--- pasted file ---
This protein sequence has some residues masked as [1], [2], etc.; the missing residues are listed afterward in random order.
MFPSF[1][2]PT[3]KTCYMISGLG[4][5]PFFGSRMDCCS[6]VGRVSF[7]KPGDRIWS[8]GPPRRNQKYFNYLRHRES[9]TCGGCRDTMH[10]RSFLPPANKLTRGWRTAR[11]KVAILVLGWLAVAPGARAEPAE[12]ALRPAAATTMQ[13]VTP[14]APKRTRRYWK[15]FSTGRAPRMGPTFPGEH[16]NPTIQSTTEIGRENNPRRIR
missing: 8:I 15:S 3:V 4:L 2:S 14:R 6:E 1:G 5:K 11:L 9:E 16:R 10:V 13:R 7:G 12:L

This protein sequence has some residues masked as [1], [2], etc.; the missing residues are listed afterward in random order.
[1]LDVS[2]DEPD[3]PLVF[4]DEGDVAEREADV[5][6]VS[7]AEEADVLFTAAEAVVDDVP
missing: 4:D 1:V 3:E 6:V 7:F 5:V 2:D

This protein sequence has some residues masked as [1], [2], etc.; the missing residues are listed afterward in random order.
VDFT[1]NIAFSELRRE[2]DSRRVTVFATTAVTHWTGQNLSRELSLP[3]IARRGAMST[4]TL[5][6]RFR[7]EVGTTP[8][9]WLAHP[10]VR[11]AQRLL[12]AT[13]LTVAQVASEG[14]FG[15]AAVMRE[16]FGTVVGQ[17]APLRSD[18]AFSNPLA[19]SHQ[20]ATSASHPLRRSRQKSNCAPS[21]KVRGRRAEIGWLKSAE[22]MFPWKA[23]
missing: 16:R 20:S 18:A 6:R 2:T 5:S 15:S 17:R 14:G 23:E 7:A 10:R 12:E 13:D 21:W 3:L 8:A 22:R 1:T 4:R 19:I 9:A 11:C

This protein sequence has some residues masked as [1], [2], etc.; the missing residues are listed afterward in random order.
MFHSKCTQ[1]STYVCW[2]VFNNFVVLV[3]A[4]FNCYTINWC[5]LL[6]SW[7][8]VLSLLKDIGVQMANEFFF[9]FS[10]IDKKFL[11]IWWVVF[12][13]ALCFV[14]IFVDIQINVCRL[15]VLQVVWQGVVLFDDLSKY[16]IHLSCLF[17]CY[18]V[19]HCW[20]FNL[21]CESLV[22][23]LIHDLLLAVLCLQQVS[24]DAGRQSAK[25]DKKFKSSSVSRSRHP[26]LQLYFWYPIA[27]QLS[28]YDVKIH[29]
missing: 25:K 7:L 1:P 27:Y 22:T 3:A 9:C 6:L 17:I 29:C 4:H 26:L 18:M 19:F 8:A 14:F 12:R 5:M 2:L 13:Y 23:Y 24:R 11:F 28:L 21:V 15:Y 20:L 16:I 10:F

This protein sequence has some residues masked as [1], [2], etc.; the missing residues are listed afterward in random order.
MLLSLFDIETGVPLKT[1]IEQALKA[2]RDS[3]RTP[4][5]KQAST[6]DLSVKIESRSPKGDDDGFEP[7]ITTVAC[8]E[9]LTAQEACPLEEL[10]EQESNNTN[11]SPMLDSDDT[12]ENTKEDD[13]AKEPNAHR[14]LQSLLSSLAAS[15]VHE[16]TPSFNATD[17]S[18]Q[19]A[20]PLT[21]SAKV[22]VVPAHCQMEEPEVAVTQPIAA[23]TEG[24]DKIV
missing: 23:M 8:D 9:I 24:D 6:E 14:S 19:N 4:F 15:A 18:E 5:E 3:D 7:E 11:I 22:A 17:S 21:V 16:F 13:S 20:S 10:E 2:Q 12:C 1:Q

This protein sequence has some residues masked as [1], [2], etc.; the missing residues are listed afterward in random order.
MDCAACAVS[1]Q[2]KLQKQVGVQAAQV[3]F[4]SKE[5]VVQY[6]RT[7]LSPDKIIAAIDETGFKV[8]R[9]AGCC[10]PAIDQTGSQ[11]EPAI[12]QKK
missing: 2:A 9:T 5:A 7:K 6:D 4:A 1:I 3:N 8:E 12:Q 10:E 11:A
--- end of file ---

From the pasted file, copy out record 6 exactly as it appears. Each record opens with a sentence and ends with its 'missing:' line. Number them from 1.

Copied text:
This protein sequence has some residues masked as [1], [2], etc.; the missing residues are listed afterward in random order.
MDCAACAVS[1]Q[2]KLQKQVGVQAAQV[3]F[4]SKE[5]VVQY[6]RT[7]LSPDKIIAAIDETGFKV[8]R[9]AGCC[10]PAIDQTGSQ[11]EPAI[12]QKK
missing: 2:A 9:T 5:A 7:K 6:D 4:A 1:I 3:N 8:E 12:Q 10:E 11:A